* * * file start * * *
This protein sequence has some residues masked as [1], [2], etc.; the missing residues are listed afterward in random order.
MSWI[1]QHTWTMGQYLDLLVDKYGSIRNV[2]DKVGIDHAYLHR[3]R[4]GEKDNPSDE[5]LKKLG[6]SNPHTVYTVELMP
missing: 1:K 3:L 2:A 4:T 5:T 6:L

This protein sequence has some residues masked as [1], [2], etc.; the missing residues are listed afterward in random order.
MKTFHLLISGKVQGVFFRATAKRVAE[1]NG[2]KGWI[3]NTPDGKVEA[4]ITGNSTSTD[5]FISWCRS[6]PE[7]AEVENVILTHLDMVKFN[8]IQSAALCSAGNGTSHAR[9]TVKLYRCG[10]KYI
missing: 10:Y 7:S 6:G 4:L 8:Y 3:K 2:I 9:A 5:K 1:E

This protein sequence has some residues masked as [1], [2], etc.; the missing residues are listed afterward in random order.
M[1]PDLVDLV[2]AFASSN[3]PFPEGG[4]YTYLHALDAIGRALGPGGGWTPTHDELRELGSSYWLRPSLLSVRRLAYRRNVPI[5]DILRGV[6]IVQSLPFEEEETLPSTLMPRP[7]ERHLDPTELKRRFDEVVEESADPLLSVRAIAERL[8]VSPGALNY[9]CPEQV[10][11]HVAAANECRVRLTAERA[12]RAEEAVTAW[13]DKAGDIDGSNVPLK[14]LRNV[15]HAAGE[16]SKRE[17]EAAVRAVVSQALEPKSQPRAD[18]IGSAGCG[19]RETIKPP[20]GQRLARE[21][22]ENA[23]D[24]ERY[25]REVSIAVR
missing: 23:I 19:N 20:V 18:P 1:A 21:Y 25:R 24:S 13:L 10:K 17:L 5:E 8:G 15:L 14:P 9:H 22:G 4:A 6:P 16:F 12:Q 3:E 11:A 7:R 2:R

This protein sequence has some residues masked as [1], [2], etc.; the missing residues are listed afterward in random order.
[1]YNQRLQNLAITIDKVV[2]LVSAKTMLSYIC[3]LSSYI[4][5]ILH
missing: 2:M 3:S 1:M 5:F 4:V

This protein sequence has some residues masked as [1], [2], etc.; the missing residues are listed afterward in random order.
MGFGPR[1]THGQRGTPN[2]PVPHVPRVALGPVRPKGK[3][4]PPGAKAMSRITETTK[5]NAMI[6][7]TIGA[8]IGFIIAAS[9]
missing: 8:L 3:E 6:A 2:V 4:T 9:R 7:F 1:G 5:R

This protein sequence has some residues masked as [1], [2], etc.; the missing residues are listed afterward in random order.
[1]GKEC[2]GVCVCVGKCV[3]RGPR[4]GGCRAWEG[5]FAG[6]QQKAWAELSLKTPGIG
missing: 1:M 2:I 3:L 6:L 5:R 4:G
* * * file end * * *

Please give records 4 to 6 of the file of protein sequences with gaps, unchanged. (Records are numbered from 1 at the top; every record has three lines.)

This protein sequence has some residues masked as [1], [2], etc.; the missing residues are listed afterward in random order.
[1]YNQRLQNLAITIDKVV[2]LVSAKTMLSYIC[3]LSSYI[4][5]ILH
missing: 2:M 3:S 1:M 5:F 4:V

This protein sequence has some residues masked as [1], [2], etc.; the missing residues are listed afterward in random order.
MGFGPR[1]THGQRGTPN[2]PVPHVPRVALGPVRPKGK[3][4]PPGAKAMSRITETTK[5]NAMI[6][7]TIGA[8]IGFIIAAS[9]
missing: 8:L 3:E 6:A 2:V 4:T 9:R 7:F 1:G 5:R

This protein sequence has some residues masked as [1], [2], etc.; the missing residues are listed afterward in random order.
[1]GKEC[2]GVCVCVGKCV[3]RGPR[4]GGCRAWEG[5]FAG[6]QQKAWAELSLKTPGIG
missing: 1:M 2:I 3:L 6:L 5:R 4:G